The Art Shed is attended by all students of the school, from the youngest of the pre-kindy up till the oldest ones in 6th grade. All students have at least one hour of teacher-facilitated art education per week.
Alieta Belle, the art teacher (and an exceptional visual artist), tells how usually students do art that relates to what they are doing in class. The year 6 students are exploring the topic of sustainability and have made linoleum cuts expressing their thoughts, feelings and wonderings.
At first Alieta introduces the tool: the material of linoleum. Children start learning the skills needed while experimenting and exploring the carving tools and the printing process.
Then she facilitates children looking at the theme of the class: all possible aspects of sustainability, and ideas arising from those. They also explore how different colours give different feeling.
According to Alieta, art class gives children an opportunity to do something with their hands. The main idea can be put as simply as: children get to do art. She likes to give freedom for children to explore colours and textures.
Most importantly, she acknowledges the deeper learning that can happen in the child-led process. This learning is scaffolded by the teacher, who offers basic aspects of knowledge, and when children get excited about the learning, the teacher allows them to take the lead in the learning process.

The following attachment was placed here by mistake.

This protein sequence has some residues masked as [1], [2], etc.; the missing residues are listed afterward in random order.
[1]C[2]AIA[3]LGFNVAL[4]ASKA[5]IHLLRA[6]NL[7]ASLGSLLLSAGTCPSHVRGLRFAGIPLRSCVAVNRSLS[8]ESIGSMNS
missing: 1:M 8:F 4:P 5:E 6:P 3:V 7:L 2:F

Recently, when visiting the creek, children found fungi, and a whole project of learning came from that, as opposed to entering the creek grounds with a teacher limiting and defining what to study today.
Alieta has established a protocol on how to visit the creek. Children learn that it is a living home for animals and plants, and that they are visitors, guests in that space. She and children will clap three times, then walk in silence down the path to the creek. With this approach she creates a reflective process for children; after each visit and exploration at the creek, they write in their journal about their experiences.
“My Creek Journal” contains a colourful collage of drawings and writings. There can be a mental map of the day’s visit, actual maps of the creek, including details and landmarks, such as big ferns, rocks, where a catfish was sighted, etc. Alieta guides a visualisation with children of their favourite place along the creek, then asks them to draw it. In this way, children can deepen their experience, reflect upon it and find ways to verbalise their thoughts.
Art classes can be extended in various ways: a lino cut printed onto recycled material, such as old linen sheets, then sewn on a T-shirt. River School children wear those with pride. So far they have done designs on endangered animals, appeals for no fishing (a plate of shark-fin soup!), planting trees, and so on.
Apart from their normal scheduled art class, children can do art during their lunch hour two days of the week, when Alieta is available to assist them in whatever art they might choose to do. She sees that those lunch hours have become important moments and avenues for some children. They seem to use the time in art shed for processing their learning, integrating aspects of their impressions. Art shed has a calm creative environment which is also helpful for children with special needs in socio-emotional areas. In the nurturing environment of the art shed, doing art can be therapeutic for some.